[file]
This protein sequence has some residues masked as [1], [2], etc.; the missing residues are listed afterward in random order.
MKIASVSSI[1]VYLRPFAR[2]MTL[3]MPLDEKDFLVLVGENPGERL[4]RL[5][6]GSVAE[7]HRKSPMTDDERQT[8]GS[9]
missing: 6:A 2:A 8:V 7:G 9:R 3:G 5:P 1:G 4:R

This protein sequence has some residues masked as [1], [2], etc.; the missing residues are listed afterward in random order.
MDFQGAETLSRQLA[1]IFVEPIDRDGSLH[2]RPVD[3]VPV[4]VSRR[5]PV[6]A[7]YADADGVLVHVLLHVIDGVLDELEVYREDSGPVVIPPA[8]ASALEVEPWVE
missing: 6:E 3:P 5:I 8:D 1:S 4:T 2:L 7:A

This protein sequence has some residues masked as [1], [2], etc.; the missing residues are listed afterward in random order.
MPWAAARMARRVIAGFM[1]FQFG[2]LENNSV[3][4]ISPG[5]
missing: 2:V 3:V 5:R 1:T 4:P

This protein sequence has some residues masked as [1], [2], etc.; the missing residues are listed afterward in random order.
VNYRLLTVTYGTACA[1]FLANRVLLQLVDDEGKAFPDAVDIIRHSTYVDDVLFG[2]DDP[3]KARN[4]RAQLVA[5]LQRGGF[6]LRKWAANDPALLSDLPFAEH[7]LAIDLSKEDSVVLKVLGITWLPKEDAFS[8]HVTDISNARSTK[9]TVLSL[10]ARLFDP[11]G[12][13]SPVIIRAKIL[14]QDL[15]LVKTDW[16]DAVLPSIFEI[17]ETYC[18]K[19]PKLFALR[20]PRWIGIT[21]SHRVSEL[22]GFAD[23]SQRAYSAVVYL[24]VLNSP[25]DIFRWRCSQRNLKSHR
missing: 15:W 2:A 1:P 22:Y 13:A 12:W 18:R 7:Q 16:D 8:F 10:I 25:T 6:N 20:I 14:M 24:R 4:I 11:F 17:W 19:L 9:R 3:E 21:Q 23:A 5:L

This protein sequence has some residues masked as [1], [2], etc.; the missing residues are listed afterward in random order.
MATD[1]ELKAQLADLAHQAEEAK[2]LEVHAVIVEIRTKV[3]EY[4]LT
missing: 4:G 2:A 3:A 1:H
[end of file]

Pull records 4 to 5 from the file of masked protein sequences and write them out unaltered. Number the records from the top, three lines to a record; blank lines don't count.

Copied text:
This protein sequence has some residues masked as [1], [2], etc.; the missing residues are listed afterward in random order.
VNYRLLTVTYGTACA[1]FLANRVLLQLVDDEGKAFPDAVDIIRHSTYVDDVLFG[2]DDP[3]KARN[4]RAQLVA[5]LQRGGF[6]LRKWAANDPALLSDLPFAEH[7]LAIDLSKEDSVVLKVLGITWLPKEDAFS[8]HVTDISNARSTK[9]TVLSL[10]ARLFDP[11]G[12][13]SPVIIRAKIL[14]QDL[15]LVKTDW[16]DAVLPSIFEI[17]ETYC[18]K[19]PKLFALR[20]PRWIGIT[21]SHRVSEL[22]GFAD[23]SQRAYSAVVYL[24]VLNSP[25]DIFRWRCSQRNLKSHR
missing: 15:W 2:A 1:P 22:Y 13:A 12:W 18:R 7:Q 16:D 8:F 10:I 25:T 6:N 20:I 14:M 24:R 4:I 11:F 17:W 19:L 9:R 3:E 21:Q 23:A 5:L

This protein sequence has some residues masked as [1], [2], etc.; the missing residues are listed afterward in random order.
MATD[1]ELKAQLADLAHQAEEAK[2]LEVHAVIVEIRTKV[3]EY[4]LT
missing: 4:G 2:A 3:A 1:H